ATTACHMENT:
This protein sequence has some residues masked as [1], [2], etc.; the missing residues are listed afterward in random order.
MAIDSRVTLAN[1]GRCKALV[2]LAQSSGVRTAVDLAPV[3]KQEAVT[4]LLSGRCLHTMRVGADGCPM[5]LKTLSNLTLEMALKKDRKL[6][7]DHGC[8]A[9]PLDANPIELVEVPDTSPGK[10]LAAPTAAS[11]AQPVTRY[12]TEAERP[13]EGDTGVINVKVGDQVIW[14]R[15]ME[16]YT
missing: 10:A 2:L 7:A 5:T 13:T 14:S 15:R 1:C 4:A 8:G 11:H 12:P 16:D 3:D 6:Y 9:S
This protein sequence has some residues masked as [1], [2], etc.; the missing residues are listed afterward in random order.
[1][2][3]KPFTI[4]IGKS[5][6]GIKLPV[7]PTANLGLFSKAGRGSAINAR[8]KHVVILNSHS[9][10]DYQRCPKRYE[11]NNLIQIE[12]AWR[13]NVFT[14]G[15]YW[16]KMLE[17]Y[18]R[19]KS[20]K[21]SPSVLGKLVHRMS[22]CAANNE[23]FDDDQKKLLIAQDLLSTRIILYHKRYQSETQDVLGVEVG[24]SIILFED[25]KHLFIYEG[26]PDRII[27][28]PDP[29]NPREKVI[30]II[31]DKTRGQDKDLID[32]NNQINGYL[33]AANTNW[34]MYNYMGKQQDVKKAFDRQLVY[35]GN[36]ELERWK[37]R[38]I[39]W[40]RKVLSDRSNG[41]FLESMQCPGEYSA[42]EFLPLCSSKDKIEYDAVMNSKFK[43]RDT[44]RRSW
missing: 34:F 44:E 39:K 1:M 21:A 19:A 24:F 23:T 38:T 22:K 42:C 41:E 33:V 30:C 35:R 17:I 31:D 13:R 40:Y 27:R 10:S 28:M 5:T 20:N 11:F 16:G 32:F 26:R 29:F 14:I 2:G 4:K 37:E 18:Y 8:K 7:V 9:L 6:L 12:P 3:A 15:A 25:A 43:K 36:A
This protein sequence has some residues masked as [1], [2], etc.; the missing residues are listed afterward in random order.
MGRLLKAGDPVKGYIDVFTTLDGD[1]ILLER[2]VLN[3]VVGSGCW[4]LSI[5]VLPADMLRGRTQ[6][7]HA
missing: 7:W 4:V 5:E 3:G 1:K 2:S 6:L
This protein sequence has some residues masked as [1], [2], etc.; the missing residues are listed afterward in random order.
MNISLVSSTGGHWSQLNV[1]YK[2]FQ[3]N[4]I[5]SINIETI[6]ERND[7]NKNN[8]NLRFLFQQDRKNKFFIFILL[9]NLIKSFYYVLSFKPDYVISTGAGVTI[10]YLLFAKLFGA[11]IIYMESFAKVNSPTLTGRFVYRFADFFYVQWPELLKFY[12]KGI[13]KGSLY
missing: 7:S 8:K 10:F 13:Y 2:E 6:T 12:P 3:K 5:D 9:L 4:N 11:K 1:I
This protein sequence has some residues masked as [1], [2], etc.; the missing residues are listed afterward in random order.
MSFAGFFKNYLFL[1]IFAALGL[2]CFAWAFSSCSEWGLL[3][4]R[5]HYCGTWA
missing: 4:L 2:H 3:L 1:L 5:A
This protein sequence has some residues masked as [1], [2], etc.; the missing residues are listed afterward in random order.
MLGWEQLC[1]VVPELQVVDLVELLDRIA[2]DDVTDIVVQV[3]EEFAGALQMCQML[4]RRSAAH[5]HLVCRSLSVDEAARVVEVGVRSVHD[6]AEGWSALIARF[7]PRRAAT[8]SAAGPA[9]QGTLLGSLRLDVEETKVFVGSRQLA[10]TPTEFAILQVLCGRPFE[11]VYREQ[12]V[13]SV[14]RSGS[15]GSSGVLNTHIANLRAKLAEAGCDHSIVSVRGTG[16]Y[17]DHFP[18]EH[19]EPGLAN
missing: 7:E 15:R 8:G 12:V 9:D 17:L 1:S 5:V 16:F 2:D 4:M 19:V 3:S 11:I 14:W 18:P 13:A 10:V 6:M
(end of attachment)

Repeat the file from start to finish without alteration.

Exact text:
This protein sequence has some residues masked as [1], [2], etc.; the missing residues are listed afterward in random order.
MAIDSRVTLAN[1]GRCKALV[2]LAQSSGVRTAVDLAPV[3]KQEAVT[4]LLSGRCLHTMRVGADGCPM[5]LKTLSNLTLEMALKKDRKL[6][7]DHGC[8]A[9]PLDANPIELVEVPDTSPGK[10]LAAPTAAS[11]AQPVTRY[12]TEAERP[13]EGDTGVINVKVGDQVIW[14]R[15]ME[16]YT
missing: 10:A 2:L 7:A 5:T 13:T 14:S 15:R 1:C 4:A 8:G 11:H 12:P 16:D 3:D 6:Y 9:S
This protein sequence has some residues masked as [1], [2], etc.; the missing residues are listed afterward in random order.
[1][2][3]KPFTI[4]IGKS[5][6]GIKLPV[7]PTANLGLFSKAGRGSAINAR[8]KHVVILNSHS[9][10]DYQRCPKRYE[11]NNLIQIE[12]AWR[13]NVFT[14]G[15]YW[16]KMLE[17]Y[18]R[19]KS[20]K[21]SPSVLGKLVHRMS[22]CAANNE[23]FDDDQKKLLIAQDLLSTRIILYHKRYQSETQDVLGVEVG[24]SIILFED[25]KHLFIYEG[26]PDRII[27][28]PDP[29]NPREKVI[30]II[31]DKTRGQDKDLID[32]NNQINGYL[33]AANTNW[34]MYNYMGKQQDVKKAFDRQLVY[35]GN[36]ELERWK[37]R[38]I[39]W[40]RKVLSDRSNG[41]FLESMQCPGEYSA[42]EFLPLCSSKDKIEYDAVMNSKFK[43]RDT[44]RRSW
missing: 34:F 44:E 39:K 1:M 21:A 19:A 24:F 23:T 38:T 22:K 42:C 41:E 33:V 30:C 35:R 17:I 31:D 13:R 40:Y 27:R 10:S 28:M 5:T 20:N 11:F 16:G 32:F 26:R 29:F 14:I 2:G 4:K 37:E 18:Y 8:K 7:V 9:L 6:L 12:P 3:A 15:A 25:A 43:K 36:A
This protein sequence has some residues masked as [1], [2], etc.; the missing residues are listed afterward in random order.
MGRLLKAGDPVKGYIDVFTTLDGD[1]ILLER[2]VLN[3]VVGSGCW[4]LSI[5]VLPADMLRGRTQ[6][7]HA
missing: 7:W 4:V 5:E 3:G 1:K 2:S 6:L
This protein sequence has some residues masked as [1], [2], etc.; the missing residues are listed afterward in random order.
MNISLVSSTGGHWSQLNV[1]YK[2]FQ[3]N[4]I[5]SINIETI[6]ERND[7]NKNN[8]NLRFLFQQDRKNKFFIFILL[9]NLIKSFYYVLSFKPDYVISTGAGVTI[10]YLLFAKLFGA[11]IIYMESFAKVNSPTLTGRFVYRFADFFYVQWPELLKFY[12]KGI[13]KGSLY
missing: 7:S 8:K 10:F 13:Y 2:E 6:T 12:P 3:K 5:D 9:L 4:N 11:K 1:I
This protein sequence has some residues masked as [1], [2], etc.; the missing residues are listed afterward in random order.
MSFAGFFKNYLFL[1]IFAALGL[2]CFAWAFSSCSEWGLL[3][4]R[5]HYCGTWA
missing: 4:L 2:H 3:L 1:L 5:A
This protein sequence has some residues masked as [1], [2], etc.; the missing residues are listed afterward in random order.
MLGWEQLC[1]VVPELQVVDLVELLDRIA[2]DDVTDIVVQV[3]EEFAGALQMCQML[4]RRSAAH[5]HLVCRSLSVDEAARVVEVGVRSVHD[6]AEGWSALIARF[7]PRRAAT[8]SAAGPA[9]QGTLLGSLRLDVEETKVFVGSRQLA[10]TPTEFAILQVLCGRPFE[11]VYREQ[12]V[13]SV[14]RSGS[15]GSSGVLNTHIANLRAKLAEAGCDHSIVSVRGTG[16]Y[17]DHFP[18]EH[19]EPGLAN
missing: 7:E 15:R 8:G 12:V 9:D 17:L 1:S 5:V 16:F 2:D 4:M 19:V 3:S 11:I 14:W 18:P 13:A 10:V 6:M